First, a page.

August 10th 2019


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COVER STORY Boris Johnson and the EU: Crash through or just crash

EDITORIAL When will Morrison stamp his authority on his mandate?

CANBERRA OBSERVED A quick peek into the security shadows

ENVIRONMENT When apex predators hit the turbines, think of the clean energy

HUMAN RIGHTS Unalienable rights can be recognised, not made up

SECURITY Australian Signals Directorate comes out of the shadows

RURAL AFFAIRS Distress, economic and societal, pervades Australia

GENDER POLITICS I was America's first non-binary person: It was all a sham

FICTION Mick and the Little Man

HUMOUR Japan G20: Donny meets Jenny

MUSIC Dire tonics: Departure from harmony has proved a flop

CINEMA The Lion King: Remake takes a deeper look

BOOK REVIEW Public enemy No. 1 and his twin, No. 2

BOOK REVIEW In the market with the Angelic Doctor

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NSW ABORTION BILL Clear and present danger to women's health

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CANBERRA OBSERVED
A quick peek into the security shadows


by NW Contributor

News Weekly, August 10, 2019

Windows into the inner workings of Australia’s security organisations are a few and far between, but the recent retirement announcement of ASIO chief Duncan Lewis provided a platform for revelations that the nation’s security agencies are facing an “unprecedented” wave of espionage.

Only the head of the country’s lead security organisation, uniquely placed to have visibility of all ASIO’s myriad operations, has the additional luxury of choosing when to discuss what he believes to be matters that are in the public’s interests.

But Mr Lewis decided that his retirement event, which will officially take place in September, could be an opportunity to showcase the organisation’s important work and the real challenges it faces.

While terrorism had “plateaued”, according to Mr Lewis, foreign interference, including cyber attacks and traditional espionage, was widespread.

The threat of terrorist attacks remained a constant, although activity on that front had decreased in recent years, while other threats from overseas were increasing.

“It is an unprecedented level of acti­vity … it’s not visible to most people,” he told The Australian newspaper in an interview.

“It’s not peculiar to Australia, I might add. This is a direct result of globalisation, where you have mass movement of people, goods and ideas. And in the case of ideas, they move instantaneously around the globe.

“This means you can interfere with other people’s business in a way that couldn’t be done before. The conduit, the vehicle, is there to do it.”

Mr Lewis did not name any particular countries and, while emphasising that a lot of espionage was in the “criminal field”, he said state-based threats were being dealt with by ASIO on a daily basis.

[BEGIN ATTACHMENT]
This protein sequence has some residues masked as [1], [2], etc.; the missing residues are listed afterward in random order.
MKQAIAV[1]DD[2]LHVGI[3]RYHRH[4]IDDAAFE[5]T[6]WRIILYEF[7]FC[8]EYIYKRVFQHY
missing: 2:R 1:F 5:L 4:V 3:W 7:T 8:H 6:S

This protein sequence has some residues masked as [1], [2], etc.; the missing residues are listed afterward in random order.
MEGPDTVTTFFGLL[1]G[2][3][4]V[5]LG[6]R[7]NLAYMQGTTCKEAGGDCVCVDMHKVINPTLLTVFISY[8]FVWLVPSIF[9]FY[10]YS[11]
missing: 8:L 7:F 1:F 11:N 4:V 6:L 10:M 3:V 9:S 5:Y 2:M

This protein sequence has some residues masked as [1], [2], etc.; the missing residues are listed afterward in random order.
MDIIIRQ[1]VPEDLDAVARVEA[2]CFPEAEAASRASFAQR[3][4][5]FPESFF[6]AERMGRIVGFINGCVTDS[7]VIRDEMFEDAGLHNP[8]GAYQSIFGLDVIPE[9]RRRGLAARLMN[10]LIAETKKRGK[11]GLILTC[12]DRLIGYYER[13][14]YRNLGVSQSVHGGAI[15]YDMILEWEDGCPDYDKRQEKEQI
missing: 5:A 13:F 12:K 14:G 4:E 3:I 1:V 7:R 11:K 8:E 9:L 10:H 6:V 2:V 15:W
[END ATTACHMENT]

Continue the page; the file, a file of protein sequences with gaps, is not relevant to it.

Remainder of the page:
“Technological developments are happening every five minutes. While that technology is overwhelmingly good for the community, there is a downside to it,” he said.

“It is true now that a person who would wish us ill is far more empowered as a result of the technology at their disposal than once upon a time.

“In this sort of environment … you need friends and one of the great features of ASIO is our very strong relationships in the Five Eyes community and beyond, where we have like-minded fellow travellers in the world who need to increasingly work together to maintain security.”

Mr Lewis’ warnings come at a time when Australia is grappling with growing tensions between the United States and the emerging superpower of China, whose state-owned enterprises are aggres­sively expanding their reach around the world.

One such enterprise is communications giant Huawei, whose massive penet­ration and expansion plans have been thwarted by some members of the Five Eyes – the intelligence alliance between the United States, Great Britain, Canada, Australia and New Zealand.

The concern from countries such as Australia, New Zealand and the U.S. is that there is a danger that countries will become reliant on a Chinese company that is closely connected to the Chinese Government.

The United States banned companies from selling components and technology to Huawei and 68 related companies earlier this year, citing national security concerns.

It later issued a temporary licence that enabled some companies to continue supporting existing Huawei networks and devices.

Britain is still to make up its mind the extent to which Huawei should be a part of the rollout of its 5G network.

The decision was interrupted by the departure of Theresa May from the prime ministership.

For its part, Huawei goes to great lengths to distance itself from the Chinese Government, claiming that it is only interested in providing first-class communications technology around the world.

It also denies strenuously that it poses any risk of espionage or sabotage.

These assertions of being a pure communications business are almost certainly true, but they may not always be true – especially in a situation where there are international tensions.

In modern society the quickest and simplest way to bring a country to its knees would be to cripple it technologically. But China has continued to pressure countries to accept Huawei’s investments and its envoys have warned that any attempts to thwart the company’s commercial efforts could have diplomatic consequences.

Australia finds itself once again in a difficult position. It has become increasingly dependent on China for its resources exports, its students and its tourists.

But Australia has also to look to its long-term interests, be vigilant against attempts to undermine our sovereignty, and to ensure the commercial advantages of Australian businesses are being protected.




























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April 4, 2018, 6:45 pm